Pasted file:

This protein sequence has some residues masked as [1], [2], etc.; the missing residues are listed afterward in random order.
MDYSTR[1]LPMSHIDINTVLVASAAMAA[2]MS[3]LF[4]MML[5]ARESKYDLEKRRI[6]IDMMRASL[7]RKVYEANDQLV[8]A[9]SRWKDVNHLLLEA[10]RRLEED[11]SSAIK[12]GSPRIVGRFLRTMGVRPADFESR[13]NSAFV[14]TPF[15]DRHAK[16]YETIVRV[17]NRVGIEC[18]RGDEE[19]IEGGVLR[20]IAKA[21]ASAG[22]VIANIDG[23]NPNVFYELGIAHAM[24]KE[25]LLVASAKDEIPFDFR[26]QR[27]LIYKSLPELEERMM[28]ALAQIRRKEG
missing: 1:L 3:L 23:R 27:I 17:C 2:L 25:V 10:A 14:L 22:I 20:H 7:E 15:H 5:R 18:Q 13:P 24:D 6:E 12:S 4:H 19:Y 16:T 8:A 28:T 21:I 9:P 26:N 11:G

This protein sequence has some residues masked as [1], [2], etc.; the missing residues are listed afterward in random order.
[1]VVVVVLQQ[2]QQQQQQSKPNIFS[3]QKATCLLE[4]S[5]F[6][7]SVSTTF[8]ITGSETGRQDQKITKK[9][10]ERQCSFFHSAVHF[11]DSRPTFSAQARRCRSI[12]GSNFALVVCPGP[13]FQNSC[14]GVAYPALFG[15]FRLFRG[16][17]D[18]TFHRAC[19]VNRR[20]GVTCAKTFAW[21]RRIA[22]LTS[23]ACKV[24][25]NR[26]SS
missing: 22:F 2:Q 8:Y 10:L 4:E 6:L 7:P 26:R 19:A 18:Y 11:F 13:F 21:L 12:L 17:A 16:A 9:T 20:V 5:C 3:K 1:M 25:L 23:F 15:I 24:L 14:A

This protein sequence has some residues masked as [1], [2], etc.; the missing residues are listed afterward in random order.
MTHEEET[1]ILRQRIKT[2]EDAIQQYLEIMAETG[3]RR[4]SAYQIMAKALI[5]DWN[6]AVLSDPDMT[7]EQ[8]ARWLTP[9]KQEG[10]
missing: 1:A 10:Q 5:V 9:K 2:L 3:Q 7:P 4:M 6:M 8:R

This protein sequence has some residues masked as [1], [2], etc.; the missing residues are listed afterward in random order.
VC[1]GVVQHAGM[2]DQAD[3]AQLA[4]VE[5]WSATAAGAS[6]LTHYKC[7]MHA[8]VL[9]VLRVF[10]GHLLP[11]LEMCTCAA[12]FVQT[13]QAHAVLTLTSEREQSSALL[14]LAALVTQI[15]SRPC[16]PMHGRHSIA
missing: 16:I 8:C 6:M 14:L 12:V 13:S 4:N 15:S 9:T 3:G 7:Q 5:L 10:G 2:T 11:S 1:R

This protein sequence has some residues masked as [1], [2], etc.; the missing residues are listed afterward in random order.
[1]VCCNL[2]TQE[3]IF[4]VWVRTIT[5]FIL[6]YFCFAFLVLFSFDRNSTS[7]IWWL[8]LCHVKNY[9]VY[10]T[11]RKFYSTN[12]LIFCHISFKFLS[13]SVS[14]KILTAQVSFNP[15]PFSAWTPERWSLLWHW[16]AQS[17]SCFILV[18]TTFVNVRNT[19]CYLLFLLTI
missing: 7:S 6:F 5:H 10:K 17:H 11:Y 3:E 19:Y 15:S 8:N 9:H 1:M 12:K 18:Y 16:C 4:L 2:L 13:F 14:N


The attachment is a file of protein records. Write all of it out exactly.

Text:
This protein sequence has some residues masked as [1], [2], etc.; the missing residues are listed afterward in random order.
MDYSTR[1]LPMSHIDINTVLVASAAMAA[2]MS[3]LF[4]MML[5]ARESKYDLEKRRI[6]IDMMRASL[7]RKVYEANDQLV[8]A[9]SRWKDVNHLLLEA[10]RRLEED[11]SSAIK[12]GSPRIVGRFLRTMGVRPADFESR[13]NSAFV[14]TPF[15]DRHAK[16]YETIVRV[17]NRVGIEC[18]RGDEE[19]IEGGVLR[20]IAKA[21]ASAG[22]VIANIDG[23]NPNVFYELGIAHAM[24]KE[25]LLVASAKDEIPFDFR[26]QR[27]LIYKSLPELEERMM[28]ALAQIRRKEG
missing: 1:L 3:L 23:R 27:I 17:C 2:L 25:V 10:A 14:L 22:I 20:H 7:E 15:H 5:R 18:Q 13:P 24:D 6:E 12:S 4:H 19:Y 16:T 8:A 28:T 21:I 9:P 26:N 11:G

This protein sequence has some residues masked as [1], [2], etc.; the missing residues are listed afterward in random order.
[1]VVVVVLQQ[2]QQQQQQSKPNIFS[3]QKATCLLE[4]S[5]F[6][7]SVSTTF[8]ITGSETGRQDQKITKK[9][10]ERQCSFFHSAVHF[11]DSRPTFSAQARRCRSI[12]GSNFALVVCPGP[13]FQNSC[14]GVAYPALFG[15]FRLFRG[16][17]D[18]TFHRAC[19]VNRR[20]GVTCAKTFAW[21]RRIA[22]LTS[23]ACKV[24][25]NR[26]SS
missing: 22:F 2:Q 8:Y 10:L 4:E 6:L 7:P 26:R 19:A 18:Y 11:F 13:F 21:L 12:L 17:A 16:A 9:T 20:V 5:C 3:K 1:M 25:L 23:F 15:I 24:L 14:A

This protein sequence has some residues masked as [1], [2], etc.; the missing residues are listed afterward in random order.
MTHEEET[1]ILRQRIKT[2]EDAIQQYLEIMAETG[3]RR[4]SAYQIMAKALI[5]DWN[6]AVLSDPDMT[7]EQ[8]ARWLTP[9]KQEG[10]
missing: 1:A 10:Q 5:V 9:K 2:L 3:Q 7:P 4:M 6:M 8:R

This protein sequence has some residues masked as [1], [2], etc.; the missing residues are listed afterward in random order.
VC[1]GVVQHAGM[2]DQAD[3]AQLA[4]VE[5]WSATAAGAS[6]LTHYKC[7]MHA[8]VL[9]VLRVF[10]GHLLP[11]LEMCTCAA[12]FVQT[13]QAHAVLTLTSEREQSSALL[14]LAALVTQI[15]SRPC[16]PMHGRHSIA
missing: 16:I 8:C 6:M 14:L 12:V 13:S 4:N 15:S 9:T 3:G 7:Q 5:L 10:G 2:T 11:S 1:R

This protein sequence has some residues masked as [1], [2], etc.; the missing residues are listed afterward in random order.
[1]VCCNL[2]TQE[3]IF[4]VWVRTIT[5]FIL[6]YFCFAFLVLFSFDRNSTS[7]IWWL[8]LCHVKNY[9]VY[10]T[11]RKFYSTN[12]LIFCHISFKFLS[13]SVS[14]KILTAQVSFNP[15]PFSAWTPERWSLLWHW[16]AQS[17]SCFILV[18]TTFVNVRNT[19]CYLLFLLTI
missing: 7:S 6:F 5:H 10:K 17:H 11:Y 3:E 19:Y 15:S 8:N 9:H 1:M 12:K 18:Y 16:C 4:L 2:L 13:F 14:N